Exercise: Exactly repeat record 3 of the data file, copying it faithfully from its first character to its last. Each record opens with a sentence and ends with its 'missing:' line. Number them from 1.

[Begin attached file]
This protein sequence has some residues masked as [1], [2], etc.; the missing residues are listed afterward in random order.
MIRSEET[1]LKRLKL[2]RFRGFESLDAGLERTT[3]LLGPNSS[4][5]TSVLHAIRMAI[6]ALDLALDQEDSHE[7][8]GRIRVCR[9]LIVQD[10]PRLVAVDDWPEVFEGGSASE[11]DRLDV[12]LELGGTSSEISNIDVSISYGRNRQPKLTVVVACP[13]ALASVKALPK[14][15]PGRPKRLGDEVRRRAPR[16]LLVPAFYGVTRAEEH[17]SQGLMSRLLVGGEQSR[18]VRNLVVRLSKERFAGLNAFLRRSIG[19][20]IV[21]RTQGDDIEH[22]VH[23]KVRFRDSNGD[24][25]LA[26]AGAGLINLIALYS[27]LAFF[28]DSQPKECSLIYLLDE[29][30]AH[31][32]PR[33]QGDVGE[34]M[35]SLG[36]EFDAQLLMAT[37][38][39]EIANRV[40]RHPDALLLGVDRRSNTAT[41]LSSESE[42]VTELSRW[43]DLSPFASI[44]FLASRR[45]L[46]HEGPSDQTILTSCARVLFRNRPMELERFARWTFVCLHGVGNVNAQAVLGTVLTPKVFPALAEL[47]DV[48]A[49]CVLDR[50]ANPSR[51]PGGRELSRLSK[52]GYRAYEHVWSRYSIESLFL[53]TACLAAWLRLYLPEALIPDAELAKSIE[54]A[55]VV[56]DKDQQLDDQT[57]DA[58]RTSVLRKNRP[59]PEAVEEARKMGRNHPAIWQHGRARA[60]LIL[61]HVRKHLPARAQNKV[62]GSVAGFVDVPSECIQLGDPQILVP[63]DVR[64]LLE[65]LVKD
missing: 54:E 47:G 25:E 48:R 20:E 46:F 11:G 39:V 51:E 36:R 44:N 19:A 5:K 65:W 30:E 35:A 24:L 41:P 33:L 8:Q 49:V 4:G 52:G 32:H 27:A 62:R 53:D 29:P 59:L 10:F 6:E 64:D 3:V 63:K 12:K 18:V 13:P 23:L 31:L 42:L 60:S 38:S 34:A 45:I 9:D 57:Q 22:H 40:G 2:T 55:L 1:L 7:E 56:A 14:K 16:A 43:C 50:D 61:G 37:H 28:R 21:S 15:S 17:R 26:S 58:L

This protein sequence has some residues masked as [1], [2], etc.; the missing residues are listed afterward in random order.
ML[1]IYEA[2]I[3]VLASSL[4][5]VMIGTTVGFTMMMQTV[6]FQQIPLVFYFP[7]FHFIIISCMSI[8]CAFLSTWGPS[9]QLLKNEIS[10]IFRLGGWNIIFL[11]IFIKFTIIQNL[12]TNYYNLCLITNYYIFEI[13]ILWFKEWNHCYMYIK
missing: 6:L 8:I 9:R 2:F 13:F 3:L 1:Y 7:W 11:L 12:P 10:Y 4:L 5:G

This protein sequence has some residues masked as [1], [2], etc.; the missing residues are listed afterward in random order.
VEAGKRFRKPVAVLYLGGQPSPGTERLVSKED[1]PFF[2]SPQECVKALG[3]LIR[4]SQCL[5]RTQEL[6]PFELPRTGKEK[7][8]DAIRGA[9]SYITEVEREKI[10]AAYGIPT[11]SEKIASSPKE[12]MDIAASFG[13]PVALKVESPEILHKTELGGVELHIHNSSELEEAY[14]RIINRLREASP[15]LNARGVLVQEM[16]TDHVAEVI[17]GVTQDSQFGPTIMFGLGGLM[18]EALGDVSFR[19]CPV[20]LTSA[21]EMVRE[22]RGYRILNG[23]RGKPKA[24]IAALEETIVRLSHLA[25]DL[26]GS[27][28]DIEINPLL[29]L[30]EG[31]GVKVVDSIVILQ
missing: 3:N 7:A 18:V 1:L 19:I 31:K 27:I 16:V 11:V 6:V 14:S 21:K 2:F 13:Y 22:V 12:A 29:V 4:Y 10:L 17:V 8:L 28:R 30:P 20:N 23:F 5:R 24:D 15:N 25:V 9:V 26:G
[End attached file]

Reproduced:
This protein sequence has some residues masked as [1], [2], etc.; the missing residues are listed afterward in random order.
VEAGKRFRKPVAVLYLGGQPSPGTERLVSKED[1]PFF[2]SPQECVKALG[3]LIR[4]SQCL[5]RTQEL[6]PFELPRTGKEK[7][8]DAIRGA[9]SYITEVEREKI[10]AAYGIPT[11]SEKIASSPKE[12]MDIAASFG[13]PVALKVESPEILHKTELGGVELHIHNSSELEEAY[14]RIINRLREASP[15]LNARGVLVQEM[16]TDHVAEVI[17]GVTQDSQFGPTIMFGLGGLM[18]EALGDVSFR[19]CPV[20]LTSA[21]EMVRE[22]RGYRILNG[23]RGKPKA[24]IAALEETIVRLSHLA[25]DL[26]GS[27][28]DIEINPLL[29]L[30]EG[31]GVKVVDSIVILQ
missing: 3:N 7:A 18:V 1:L 19:I 31:K 27:I 16:V 11:V 6:V 14:S 21:K 2:F 13:Y 22:V 12:A 29:V 4:Y 10:L 17:V 8:L 28:R 30:P 20:N 23:F 5:R 24:D 15:N 25:V 9:V 26:G